For me, however, the call is not to seek to be persecuted, but to put skin in the game - to make sacrifices, take risks, to be the change.  This means more than championing an issue, but to build relationships across divides. This means being willing to be vulnerable, to be uncertain, to act with doubt.  This means making the sacrifice while practicing kindness.  
I fail at doing this miserably and daily.  It is the humility of this that keeps me from feeling that I have the right to tell others what to do.  Instead, I hope to walk the journey with people.  I certainly don't want to seek out persecution as a validation of my sacrifice, but I am willing to be made uncomfortable, and to try and do things differently.  If we want the world to be a kinder, more compassionate and caring society where people are not so ego-driven, we have to start with ourselves.  For me, this starts with the willingness to make sacrifices, to be uncomfortable, to practice kindness, to do with less, and every day to try a little bit more.  It certainly doesn't end there, and just doing this is not enough, but the change won't happen without it.  

Tuesday, February 4, 2014

Macro-Change Starts at the Micro-Level

Over the weekend, I was talking with a good friend about politics, justice and equality issues.  We come at things from very different angles politically and policy-wise, but we know that we want the same things in the world - less conflict, less injustice, more opportunity, more equality.  As we were talking, Mike (not his real name) kept citing data showing that many of the social programs (mostly in education - Head Start, college funding programs) are simply not producing positive outcomes.  We shared sentiments that there is too much bureaucracy and there is too much self-interest from professional organizations, lobbyists and politicians, and once programs are established, the cultural dependency often overlooks outcomes while keeping the funding going.  Mike kept referring to the fact that government-funded programs need to support programs that are proven to bring about change on the macro-level, and the simple fact is that many of our entrenched programs - many of which seemed like great ideas - are not producing the outcomes to justify their continued funding and policy control.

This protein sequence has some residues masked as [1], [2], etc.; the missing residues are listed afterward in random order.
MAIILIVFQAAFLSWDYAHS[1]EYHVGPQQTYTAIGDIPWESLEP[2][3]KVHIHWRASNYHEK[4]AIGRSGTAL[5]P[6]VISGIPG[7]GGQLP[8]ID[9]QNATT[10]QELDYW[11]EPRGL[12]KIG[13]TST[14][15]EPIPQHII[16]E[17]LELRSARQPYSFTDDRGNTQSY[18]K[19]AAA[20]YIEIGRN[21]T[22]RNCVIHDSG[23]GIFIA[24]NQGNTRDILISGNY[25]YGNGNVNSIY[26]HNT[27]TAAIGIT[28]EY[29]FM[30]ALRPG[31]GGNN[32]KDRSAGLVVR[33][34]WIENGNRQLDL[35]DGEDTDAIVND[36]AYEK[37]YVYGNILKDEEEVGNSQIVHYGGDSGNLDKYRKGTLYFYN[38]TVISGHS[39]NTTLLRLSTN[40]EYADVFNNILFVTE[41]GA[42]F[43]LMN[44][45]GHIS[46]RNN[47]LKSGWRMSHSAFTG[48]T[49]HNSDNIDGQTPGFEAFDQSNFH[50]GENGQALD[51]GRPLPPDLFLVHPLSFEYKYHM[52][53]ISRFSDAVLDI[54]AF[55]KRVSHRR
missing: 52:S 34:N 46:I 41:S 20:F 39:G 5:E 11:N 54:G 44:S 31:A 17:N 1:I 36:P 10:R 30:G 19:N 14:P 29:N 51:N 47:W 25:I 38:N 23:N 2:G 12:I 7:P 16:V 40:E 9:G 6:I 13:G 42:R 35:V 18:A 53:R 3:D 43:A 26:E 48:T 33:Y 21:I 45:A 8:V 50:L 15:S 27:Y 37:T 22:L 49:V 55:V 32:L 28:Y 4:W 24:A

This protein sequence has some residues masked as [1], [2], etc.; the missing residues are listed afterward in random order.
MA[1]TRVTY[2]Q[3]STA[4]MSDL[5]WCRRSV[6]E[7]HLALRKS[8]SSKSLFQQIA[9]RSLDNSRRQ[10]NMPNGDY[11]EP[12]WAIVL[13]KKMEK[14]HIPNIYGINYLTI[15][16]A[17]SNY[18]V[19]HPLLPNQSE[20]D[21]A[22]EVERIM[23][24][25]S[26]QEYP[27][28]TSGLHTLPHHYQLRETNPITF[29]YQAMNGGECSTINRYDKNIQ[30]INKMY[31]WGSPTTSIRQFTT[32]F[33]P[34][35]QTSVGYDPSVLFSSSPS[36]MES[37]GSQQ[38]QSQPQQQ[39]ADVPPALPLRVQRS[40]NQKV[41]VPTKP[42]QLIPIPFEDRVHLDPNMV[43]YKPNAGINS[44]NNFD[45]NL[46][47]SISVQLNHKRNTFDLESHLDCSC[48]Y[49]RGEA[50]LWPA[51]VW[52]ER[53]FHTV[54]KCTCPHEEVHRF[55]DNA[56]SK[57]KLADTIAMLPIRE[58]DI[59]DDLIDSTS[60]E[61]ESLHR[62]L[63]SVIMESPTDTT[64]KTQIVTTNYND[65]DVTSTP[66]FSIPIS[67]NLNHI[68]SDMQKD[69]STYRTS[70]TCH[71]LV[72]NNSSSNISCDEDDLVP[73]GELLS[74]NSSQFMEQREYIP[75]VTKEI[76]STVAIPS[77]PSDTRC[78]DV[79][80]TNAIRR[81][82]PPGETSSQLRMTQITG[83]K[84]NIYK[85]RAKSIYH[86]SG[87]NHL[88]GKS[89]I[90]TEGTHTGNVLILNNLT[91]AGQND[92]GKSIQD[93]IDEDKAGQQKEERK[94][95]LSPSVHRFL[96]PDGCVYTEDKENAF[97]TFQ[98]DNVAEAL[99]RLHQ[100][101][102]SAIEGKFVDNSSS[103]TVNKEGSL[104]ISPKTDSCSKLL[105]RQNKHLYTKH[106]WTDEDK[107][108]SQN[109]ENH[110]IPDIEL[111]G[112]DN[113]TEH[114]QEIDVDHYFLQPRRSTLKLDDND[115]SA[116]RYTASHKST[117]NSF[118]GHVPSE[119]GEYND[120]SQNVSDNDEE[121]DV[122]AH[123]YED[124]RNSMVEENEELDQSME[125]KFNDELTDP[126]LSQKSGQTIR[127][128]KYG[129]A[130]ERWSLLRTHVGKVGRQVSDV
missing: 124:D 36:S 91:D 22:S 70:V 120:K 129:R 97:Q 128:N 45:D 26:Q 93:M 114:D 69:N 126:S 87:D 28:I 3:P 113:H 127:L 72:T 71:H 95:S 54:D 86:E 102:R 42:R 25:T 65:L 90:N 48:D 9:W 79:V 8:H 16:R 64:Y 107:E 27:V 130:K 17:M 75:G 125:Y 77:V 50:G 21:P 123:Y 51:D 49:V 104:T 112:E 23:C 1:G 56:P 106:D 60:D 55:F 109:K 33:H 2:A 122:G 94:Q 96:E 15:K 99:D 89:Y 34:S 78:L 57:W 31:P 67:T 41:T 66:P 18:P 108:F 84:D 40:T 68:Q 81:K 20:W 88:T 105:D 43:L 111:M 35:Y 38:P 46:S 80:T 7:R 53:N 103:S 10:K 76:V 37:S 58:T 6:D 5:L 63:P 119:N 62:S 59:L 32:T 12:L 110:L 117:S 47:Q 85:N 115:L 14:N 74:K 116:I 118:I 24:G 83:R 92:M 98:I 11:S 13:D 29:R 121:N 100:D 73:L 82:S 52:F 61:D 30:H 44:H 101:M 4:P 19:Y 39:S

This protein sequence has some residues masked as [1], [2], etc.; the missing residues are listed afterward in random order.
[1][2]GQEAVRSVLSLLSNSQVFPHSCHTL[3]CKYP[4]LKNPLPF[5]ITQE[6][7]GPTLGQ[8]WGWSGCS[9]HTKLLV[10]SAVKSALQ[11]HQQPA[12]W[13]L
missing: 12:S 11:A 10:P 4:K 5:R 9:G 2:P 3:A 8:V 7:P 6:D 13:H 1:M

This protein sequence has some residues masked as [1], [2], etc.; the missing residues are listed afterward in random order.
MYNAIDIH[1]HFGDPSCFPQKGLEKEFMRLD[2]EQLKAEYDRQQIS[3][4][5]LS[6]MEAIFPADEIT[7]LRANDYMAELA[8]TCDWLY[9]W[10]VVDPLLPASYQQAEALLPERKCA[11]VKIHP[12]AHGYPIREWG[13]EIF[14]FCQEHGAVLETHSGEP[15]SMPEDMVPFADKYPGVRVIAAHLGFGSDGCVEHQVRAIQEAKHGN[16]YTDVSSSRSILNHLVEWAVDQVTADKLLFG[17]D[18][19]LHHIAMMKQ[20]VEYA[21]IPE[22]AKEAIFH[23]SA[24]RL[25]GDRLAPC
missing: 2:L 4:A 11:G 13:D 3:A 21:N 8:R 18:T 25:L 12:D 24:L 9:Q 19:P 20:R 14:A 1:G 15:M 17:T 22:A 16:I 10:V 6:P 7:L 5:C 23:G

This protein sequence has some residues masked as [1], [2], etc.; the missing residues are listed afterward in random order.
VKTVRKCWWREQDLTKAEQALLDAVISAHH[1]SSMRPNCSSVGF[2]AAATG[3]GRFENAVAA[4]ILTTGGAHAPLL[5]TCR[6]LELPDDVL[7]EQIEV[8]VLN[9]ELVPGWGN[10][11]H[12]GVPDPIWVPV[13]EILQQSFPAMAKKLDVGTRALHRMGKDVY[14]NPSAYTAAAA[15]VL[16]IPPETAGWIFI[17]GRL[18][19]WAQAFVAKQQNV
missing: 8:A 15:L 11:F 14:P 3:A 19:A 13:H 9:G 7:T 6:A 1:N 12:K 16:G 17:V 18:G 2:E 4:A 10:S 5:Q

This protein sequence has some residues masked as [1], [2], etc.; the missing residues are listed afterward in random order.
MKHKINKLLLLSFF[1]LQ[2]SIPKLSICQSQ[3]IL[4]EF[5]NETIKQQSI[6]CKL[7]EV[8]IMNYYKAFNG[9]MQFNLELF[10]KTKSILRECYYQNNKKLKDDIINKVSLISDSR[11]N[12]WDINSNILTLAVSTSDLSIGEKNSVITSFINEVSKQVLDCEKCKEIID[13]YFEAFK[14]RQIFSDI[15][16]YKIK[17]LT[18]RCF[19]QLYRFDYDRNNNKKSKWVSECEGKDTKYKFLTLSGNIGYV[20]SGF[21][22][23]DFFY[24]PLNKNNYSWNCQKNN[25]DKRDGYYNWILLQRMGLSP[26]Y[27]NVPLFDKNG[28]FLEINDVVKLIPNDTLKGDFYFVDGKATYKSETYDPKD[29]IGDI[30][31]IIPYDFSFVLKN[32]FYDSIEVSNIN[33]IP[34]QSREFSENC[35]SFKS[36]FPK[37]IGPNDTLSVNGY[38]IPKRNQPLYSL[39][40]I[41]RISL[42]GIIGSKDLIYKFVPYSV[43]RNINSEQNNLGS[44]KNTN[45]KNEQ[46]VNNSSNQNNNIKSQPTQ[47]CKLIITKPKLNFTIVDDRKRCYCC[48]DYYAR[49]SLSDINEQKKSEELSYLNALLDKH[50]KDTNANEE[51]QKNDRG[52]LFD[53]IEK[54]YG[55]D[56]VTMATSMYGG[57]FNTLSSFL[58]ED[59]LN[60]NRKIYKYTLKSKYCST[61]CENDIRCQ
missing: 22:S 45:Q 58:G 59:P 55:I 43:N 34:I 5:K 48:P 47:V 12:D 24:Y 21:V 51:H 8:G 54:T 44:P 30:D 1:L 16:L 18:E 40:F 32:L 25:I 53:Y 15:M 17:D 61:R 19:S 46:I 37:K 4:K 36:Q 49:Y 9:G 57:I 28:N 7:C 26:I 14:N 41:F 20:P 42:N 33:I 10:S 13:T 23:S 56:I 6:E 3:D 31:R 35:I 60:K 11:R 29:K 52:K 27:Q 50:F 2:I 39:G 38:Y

So much of this certainly resonates with my experiences.  I've seen first-hand a deeply-entrenched bureaucracy dictating policy and operating a rigid paradigm in AIDS services.  What I realized, as we were talking and finding that we were not in sync, is that we were talking at different elevations.  Mike stated that new ideas can get funded to ramp up if they are proven to work on a small scale.  While I know this is true, to be able to even get these preliminary outcomes requires a level of funding and administration that small organizations don't have.  Effectively, to implement totally new ideas requires a funding that few innovators have.